Can I pour a concrete pad (below grade) for a retaining wall?

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Old 06-14-16, 05:58 PM
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Can I pour a concrete pad (below grade) for a retaining wall?

I'm building a 2' high retaining wall parallel to the house about 7' out from the house. Behind the wall will be built up a driveway, which will get paved. I understand that the base of the retaining wall should be below grade and conventionally would be compacted stone, topped with sand.

But my excavator suggests pouring a 4" deep concrete pad the length and width of the wall and laying the first layer of blocks on that. He thinks that will be easier to make level and provide a firmer base. The grade slopes slightly so there will need to be a couple of steps down along the wall.

I've never heard of doing it this way. Any opinions? Or better yet, experiences?
 
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Old 06-14-16, 06:31 PM
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In your area you need a footing pored below the frost line for a retaining wall.
 
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Old 06-14-16, 07:29 PM
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Actually, if it's dry laid, not mortared, I don't need a footing below frost line.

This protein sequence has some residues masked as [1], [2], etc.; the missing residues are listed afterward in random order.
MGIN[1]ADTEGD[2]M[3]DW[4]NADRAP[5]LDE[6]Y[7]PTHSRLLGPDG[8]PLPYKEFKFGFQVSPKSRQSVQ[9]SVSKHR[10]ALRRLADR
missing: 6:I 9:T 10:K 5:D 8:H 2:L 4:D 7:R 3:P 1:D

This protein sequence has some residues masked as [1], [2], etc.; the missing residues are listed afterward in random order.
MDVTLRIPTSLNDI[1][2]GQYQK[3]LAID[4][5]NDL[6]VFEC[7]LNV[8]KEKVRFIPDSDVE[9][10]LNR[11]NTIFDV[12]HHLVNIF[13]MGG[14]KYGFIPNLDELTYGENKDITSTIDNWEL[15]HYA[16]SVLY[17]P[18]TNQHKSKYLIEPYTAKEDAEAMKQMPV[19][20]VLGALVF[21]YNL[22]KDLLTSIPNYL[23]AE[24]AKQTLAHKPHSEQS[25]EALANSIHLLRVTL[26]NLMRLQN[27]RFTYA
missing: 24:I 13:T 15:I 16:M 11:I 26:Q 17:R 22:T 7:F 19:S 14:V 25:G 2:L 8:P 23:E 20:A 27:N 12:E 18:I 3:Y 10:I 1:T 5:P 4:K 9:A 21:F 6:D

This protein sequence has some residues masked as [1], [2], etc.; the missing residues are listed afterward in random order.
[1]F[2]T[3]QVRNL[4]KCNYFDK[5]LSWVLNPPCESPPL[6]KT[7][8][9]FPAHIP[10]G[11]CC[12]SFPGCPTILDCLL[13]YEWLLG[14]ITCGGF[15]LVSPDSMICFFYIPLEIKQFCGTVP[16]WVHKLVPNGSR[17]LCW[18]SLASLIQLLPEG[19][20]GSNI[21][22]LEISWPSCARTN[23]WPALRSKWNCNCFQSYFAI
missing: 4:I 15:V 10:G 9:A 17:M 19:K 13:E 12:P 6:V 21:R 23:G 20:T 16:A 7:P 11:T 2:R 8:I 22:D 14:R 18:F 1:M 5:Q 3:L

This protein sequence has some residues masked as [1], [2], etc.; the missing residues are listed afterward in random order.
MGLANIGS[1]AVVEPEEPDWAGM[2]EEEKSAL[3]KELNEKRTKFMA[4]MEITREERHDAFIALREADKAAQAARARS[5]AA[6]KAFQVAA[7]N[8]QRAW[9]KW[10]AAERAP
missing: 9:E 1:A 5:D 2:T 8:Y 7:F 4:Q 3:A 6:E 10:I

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Old 06-15-16, 03:56 AM
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A concrete footer should always be poured down to the frost line. Any freeze/thaw cycles will affect solid concrete more than compacted stone.
 
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Old 06-15-16, 05:41 AM
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Actually, if it's dry laid, not mortared, I don't need a footing below frost line.
That reads to me as if you have already made up your mind so why are you asking us?
 
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Old 06-17-16, 01:32 PM
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Unless you're going below the frost line, a concrete footer is probably going to do more harm than it does good. Also one that is only 4" isn't going to help at all anyway. Just put on a good gravel footer like recommended by the manufacturers of retaining wall blocks. It's easier, cheaper and works better.
 
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Old 06-17-16, 07:26 PM
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If you set the retaining wall block on a concrete slad or footing, you are not following the specific installation specifications. The retaining walls are designed to not be used on a rigid concrete footing. - A compacted gravel base is specifically recommended by every system I have seen.

I saw a segmental retaining wall along that was 2' to 40' high and 400' long. It looked pretty good when I saw it about 15 years after construction.

Dick
 
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